Jun. 24 | Bonne Fête de la St-Jean!

  • Posted on: 25 June 2010
  • By: Michelle

st jean

So, want to hear something totally awesome? My podunk hippie little British Columbian town, which apparently boasts a 15 per cent Francophone population, had a big St-Jean Baptiste celebration for the first time ever this year. They closed down the main downtown street, and there were local French musicians and vendors, and Québecois cuisine, and of course a beer garden.

Now, I was expecting typical Québec fares, like poutine and tortière and steamed hot dogs and maple sugar. But I almost jumped out of my shoes when I saw one of the vendors selling what I realized was the gastronomical synopsis of my youth: Jos. Louis' cakes and cans of Pepsi.

st jean

Even I, a staunch Coca-Cola loyalist, could crack open a Pepsi and raise a glass on this particular day. I giggled my way down the street, Jos. Louis and Pepsi in hand.

When I first saw the posters up around town, I was totally excited, but one has to wonder how successful a festival celebrating the ostensible and controversial "nationalism" of a province on the other side of the country could possibly be.

st jean

But, man, you gotta love Squish, because this community comes out in droves for whatever festival, party, parade or celebration is happening, rain or shine, night or day, bilingual or not. It was straight-up wicked, and frankly, probably the best St. Jean Baptiste celebration I have ever been to, inside or outside of Québec. Why? Because this party was about sharing cultures and just plain having fun. It wasn't about politics, or ethnicities, and there were no language battles like some of the festivities I attended in my youth. No one yelled at me "Anglo go home!"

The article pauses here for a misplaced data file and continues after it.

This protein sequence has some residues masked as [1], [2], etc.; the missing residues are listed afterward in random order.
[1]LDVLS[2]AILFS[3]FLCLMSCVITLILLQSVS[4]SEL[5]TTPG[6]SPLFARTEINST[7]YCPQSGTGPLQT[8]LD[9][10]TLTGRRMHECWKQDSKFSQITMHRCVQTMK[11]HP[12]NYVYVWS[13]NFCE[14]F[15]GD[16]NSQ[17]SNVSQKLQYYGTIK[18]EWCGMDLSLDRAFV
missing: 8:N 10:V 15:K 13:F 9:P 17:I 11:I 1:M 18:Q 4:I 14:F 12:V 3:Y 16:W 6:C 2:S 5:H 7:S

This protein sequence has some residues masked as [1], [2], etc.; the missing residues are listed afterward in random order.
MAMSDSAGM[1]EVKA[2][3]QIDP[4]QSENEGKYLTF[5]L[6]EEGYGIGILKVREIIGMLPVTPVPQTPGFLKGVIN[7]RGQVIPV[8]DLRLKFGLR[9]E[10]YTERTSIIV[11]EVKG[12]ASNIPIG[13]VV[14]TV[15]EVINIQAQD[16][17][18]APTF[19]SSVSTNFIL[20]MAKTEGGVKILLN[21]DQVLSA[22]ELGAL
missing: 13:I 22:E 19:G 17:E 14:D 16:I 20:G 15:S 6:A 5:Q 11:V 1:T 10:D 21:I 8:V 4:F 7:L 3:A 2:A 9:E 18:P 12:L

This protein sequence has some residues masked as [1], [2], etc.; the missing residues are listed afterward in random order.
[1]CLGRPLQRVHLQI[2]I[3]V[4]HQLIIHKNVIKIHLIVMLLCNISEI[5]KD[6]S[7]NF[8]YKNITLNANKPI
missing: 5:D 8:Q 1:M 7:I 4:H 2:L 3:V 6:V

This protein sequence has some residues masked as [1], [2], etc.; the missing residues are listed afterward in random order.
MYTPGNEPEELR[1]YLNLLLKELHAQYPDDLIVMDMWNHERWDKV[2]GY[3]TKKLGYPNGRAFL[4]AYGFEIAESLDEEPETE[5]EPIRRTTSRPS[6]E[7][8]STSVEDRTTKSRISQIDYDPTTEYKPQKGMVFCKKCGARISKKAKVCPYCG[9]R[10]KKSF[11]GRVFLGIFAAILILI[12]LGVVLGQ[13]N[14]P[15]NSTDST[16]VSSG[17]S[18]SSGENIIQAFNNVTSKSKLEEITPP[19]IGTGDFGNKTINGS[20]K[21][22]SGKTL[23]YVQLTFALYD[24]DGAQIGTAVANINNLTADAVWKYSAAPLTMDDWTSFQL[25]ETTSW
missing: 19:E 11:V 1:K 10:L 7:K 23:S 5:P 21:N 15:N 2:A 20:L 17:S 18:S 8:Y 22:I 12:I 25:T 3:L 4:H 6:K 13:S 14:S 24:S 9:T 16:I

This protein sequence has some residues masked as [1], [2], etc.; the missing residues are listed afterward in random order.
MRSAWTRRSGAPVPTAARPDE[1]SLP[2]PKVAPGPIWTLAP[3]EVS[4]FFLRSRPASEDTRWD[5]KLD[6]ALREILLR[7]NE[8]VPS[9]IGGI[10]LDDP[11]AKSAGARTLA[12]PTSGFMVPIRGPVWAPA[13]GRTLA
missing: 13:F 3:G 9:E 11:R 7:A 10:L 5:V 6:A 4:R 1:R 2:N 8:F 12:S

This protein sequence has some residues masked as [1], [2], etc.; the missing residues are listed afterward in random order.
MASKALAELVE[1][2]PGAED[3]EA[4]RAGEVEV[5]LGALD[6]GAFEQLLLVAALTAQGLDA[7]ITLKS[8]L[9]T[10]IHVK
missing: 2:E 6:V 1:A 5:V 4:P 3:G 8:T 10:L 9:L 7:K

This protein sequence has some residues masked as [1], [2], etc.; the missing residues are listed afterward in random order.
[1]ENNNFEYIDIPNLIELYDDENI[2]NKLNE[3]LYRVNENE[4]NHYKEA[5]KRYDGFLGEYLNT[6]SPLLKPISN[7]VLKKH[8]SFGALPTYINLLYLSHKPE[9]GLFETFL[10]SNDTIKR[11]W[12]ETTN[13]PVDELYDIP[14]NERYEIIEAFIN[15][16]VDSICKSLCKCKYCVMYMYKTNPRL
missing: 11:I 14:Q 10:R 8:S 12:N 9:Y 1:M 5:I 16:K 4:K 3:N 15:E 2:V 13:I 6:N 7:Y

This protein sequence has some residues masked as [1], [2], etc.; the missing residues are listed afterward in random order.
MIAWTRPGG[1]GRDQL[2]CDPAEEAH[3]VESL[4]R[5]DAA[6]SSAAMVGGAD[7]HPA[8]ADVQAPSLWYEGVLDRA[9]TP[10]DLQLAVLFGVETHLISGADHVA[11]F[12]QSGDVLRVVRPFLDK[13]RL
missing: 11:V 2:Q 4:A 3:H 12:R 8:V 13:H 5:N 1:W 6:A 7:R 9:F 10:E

There was just a relaxed flow of French and English and great accents in both languages and poutine and tortière and Pepsis and Jos. Louis' and music and dancing and hoola hoops, and good grief, there was even a huge French flag hanging from my favourtie clothes shop in town. Like, a France French flag. Why? Oh, who knows, probably because this was a celebration of French things, and that is a French flag, and so it's a perfect decoration. But who the hell cares? The shop owner was totally excited about her Québec flag hanging on the one side, and her huge French flag on the other, and proudly pointed them both out to me. And while you are not likely to see such decor at a "real" St-Jean Baptiste celebration in a "real" Québecois town, the spirit was bang on, and made it the most real Fête de la St-Jean I've ever been to.

LOVE it!

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